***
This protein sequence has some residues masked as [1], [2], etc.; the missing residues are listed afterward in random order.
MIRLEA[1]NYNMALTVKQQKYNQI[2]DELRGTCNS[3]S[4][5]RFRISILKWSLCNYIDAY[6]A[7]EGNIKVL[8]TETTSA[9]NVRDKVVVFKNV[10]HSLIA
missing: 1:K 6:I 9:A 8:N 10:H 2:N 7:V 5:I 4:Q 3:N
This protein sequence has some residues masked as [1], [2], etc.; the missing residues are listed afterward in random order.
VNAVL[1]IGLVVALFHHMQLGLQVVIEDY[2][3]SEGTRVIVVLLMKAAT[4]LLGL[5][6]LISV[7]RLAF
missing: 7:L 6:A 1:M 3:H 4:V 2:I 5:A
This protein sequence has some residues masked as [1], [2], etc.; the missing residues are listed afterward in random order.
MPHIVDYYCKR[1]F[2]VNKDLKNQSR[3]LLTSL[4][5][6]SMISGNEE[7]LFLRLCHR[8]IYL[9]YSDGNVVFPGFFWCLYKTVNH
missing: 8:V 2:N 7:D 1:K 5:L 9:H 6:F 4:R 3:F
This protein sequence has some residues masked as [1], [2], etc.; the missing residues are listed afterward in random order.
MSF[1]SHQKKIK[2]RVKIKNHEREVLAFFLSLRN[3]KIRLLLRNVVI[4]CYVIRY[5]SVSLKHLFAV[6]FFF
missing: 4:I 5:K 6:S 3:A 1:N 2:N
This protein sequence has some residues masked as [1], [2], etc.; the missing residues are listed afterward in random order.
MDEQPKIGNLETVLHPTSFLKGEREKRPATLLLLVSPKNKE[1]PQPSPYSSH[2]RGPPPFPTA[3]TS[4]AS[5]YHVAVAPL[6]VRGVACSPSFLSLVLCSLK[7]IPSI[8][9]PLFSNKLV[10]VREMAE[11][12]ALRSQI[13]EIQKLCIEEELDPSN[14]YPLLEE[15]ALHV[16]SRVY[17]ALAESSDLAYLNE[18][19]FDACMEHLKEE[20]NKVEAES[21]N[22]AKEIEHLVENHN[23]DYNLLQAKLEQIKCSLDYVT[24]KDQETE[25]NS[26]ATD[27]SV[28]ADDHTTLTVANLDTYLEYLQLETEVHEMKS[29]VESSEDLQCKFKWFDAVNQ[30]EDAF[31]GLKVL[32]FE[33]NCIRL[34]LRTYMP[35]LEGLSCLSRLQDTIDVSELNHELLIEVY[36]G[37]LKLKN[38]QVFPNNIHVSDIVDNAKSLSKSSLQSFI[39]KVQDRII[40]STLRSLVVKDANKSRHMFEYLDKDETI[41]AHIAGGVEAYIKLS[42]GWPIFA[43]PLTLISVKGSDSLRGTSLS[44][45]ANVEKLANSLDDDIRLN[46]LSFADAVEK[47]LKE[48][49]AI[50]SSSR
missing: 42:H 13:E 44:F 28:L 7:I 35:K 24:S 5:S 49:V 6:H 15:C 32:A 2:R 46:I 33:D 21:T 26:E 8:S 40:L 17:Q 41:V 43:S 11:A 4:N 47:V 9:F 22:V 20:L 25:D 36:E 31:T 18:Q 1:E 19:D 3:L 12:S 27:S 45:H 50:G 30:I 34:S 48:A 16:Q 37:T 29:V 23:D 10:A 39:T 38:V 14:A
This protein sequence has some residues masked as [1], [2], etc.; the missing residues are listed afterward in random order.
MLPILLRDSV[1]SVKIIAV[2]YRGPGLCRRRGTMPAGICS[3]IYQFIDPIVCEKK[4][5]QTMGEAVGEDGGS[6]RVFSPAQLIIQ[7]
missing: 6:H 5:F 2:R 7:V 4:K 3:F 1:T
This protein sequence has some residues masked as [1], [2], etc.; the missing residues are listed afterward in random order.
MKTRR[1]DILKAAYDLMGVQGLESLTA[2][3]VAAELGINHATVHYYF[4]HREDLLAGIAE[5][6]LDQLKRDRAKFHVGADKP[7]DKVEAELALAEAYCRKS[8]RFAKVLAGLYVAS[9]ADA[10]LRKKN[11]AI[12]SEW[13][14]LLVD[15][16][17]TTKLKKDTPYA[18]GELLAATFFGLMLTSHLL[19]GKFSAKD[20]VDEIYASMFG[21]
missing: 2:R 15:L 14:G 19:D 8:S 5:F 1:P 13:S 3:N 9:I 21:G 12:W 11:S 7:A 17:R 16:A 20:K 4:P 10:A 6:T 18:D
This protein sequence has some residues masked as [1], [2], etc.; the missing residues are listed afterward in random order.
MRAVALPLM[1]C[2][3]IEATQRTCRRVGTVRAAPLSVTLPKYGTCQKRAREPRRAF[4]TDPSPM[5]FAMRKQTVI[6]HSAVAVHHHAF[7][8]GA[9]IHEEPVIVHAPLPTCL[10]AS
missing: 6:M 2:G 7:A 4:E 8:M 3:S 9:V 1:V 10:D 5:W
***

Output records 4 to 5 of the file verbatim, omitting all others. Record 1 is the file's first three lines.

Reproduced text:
This protein sequence has some residues masked as [1], [2], etc.; the missing residues are listed afterward in random order.
MSF[1]SHQKKIK[2]RVKIKNHEREVLAFFLSLRN[3]KIRLLLRNVVI[4]CYVIRY[5]SVSLKHLFAV[6]FFF
missing: 4:I 5:K 6:S 3:A 1:N 2:N
This protein sequence has some residues masked as [1], [2], etc.; the missing residues are listed afterward in random order.
MDEQPKIGNLETVLHPTSFLKGEREKRPATLLLLVSPKNKE[1]PQPSPYSSH[2]RGPPPFPTA[3]TS[4]AS[5]YHVAVAPL[6]VRGVACSPSFLSLVLCSLK[7]IPSI[8][9]PLFSNKLV[10]VREMAE[11][12]ALRSQI[13]EIQKLCIEEELDPSN[14]YPLLEE[15]ALHV[16]SRVY[17]ALAESSDLAYLNE[18][19]FDACMEHLKEE[20]NKVEAES[21]N[22]AKEIEHLVENHN[23]DYNLLQAKLEQIKCSLDYVT[24]KDQETE[25]NS[26]ATD[27]SV[28]ADDHTTLTVANLDTYLEYLQLETEVHEMKS[29]VESSEDLQCKFKWFDAVNQ[30]EDAF[31]GLKVL[32]FE[33]NCIRL[34]LRTYMP[35]LEGLSCLSRLQDTIDVSELNHELLIEVY[36]G[37]LKLKN[38]QVFPNNIHVSDIVDNAKSLSKSSLQSFI[39]KVQDRII[40]STLRSLVVKDANKSRHMFEYLDKDETI[41]AHIAGGVEAYIKLS[42]GWPIFA[43]PLTLISVKGSDSLRGTSLS[44][45]ANVEKLANSLDDDIRLN[46]LSFADAVEK[47]LKE[48][49]AI[50]SSSR
missing: 42:H 13:E 44:F 28:L 7:I 35:K 24:S 5:S 49:V 6:H 15:C 32:A 2:R 46:I 33:D 21:T 26:E 8:S 40:L 17:Q 41:V 43:S 11:A 4:N 47:V 9:F 22:V 20:L 25:D 36:E 31:T 18:Q 1:E 19:D 3:L 12:S 27:S 45:H 50:G 30:I 34:S 48:A 16:Q 37:T 29:V 23:D 10:A 39:T 38:V 14:A